Blue Mountain Eagle | Blue Mountain Eagle Wed, 17 Sep 2014 14:24:31 -0400 en Blue Mountain Eagle | Officials regroup at ESD fire scene Wed, 17 Sep 2014 11:54:45 -0400 JOHN DAY – Officials are working to set up the Education Service District computer servers in another location and restore service for agency clients as soon as possible.

ESD’s servers were shut down when fire swept through the building at 835 S. Canyon Blvd. Tuesday night.

ESD Superintendent Robert Waltenburg said Wednesday morning the servers were in the basement, an area not hit by the fire, so they should be fine. However, the shutdown interrupted a mix of phone, email and Internet services at Grant County offices, schools and City of John Day operations.

He said the plan is to move the servers to another location to bring those offices back online.

Meanwhile, workers in many of those agencies were having a quiet morning, relying on cell phones for essential business.

The fire displaced a dozen people who work in the building. In addition to ESD, the building housed the local offices of Eastern Oregon University and Blue Mountain Community College, and CASA of Grant County.

Waltenburg lauded the efforts of firefighters who worked into the night to save the building and put out hot spots. Crews from Mt. Vernon, Canyon City and Prairie City turned out to assist the John Day Fire Department. The Grant County Sheriff’s Office and John Day Police Department responded, with John Day Chief Richard Gray staying at the fire scene overnight to provide security.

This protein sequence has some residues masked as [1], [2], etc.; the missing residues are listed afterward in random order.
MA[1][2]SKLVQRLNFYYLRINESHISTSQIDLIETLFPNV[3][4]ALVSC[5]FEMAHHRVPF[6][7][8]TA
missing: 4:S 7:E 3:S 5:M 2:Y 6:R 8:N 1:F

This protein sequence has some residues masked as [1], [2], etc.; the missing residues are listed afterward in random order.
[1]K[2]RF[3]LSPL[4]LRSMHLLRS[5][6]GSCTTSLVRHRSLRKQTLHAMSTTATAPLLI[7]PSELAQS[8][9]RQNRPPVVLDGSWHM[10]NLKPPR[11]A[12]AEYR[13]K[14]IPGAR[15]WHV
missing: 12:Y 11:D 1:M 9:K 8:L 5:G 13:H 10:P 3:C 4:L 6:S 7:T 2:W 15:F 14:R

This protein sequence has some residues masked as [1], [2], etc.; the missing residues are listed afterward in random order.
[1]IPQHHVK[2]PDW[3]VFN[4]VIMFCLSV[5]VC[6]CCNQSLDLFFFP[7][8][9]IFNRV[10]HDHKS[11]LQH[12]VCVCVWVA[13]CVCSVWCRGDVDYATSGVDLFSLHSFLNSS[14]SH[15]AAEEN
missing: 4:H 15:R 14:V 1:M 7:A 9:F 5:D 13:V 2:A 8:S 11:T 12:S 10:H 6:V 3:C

Surveying the charred structure, Waltenburg was philosophical.

“We can’t undo it,” he said. “The fortunate thing is nobody got hurt. We can replace things.”

Fire Chief Ron Smith said the cooperative efforts of all the fire agencies kept the fire from reducing the building to “a pile of rubble.”

“Everybody did an excellent job last night,” he said.

Much of the building is charred but still standing. The fire didn’t reach a small area at the rear section but it sustained smoke damage. Smith termed the building a loss.

Still, he said, “the more structure you have left, the easier it is to come up with a cause.”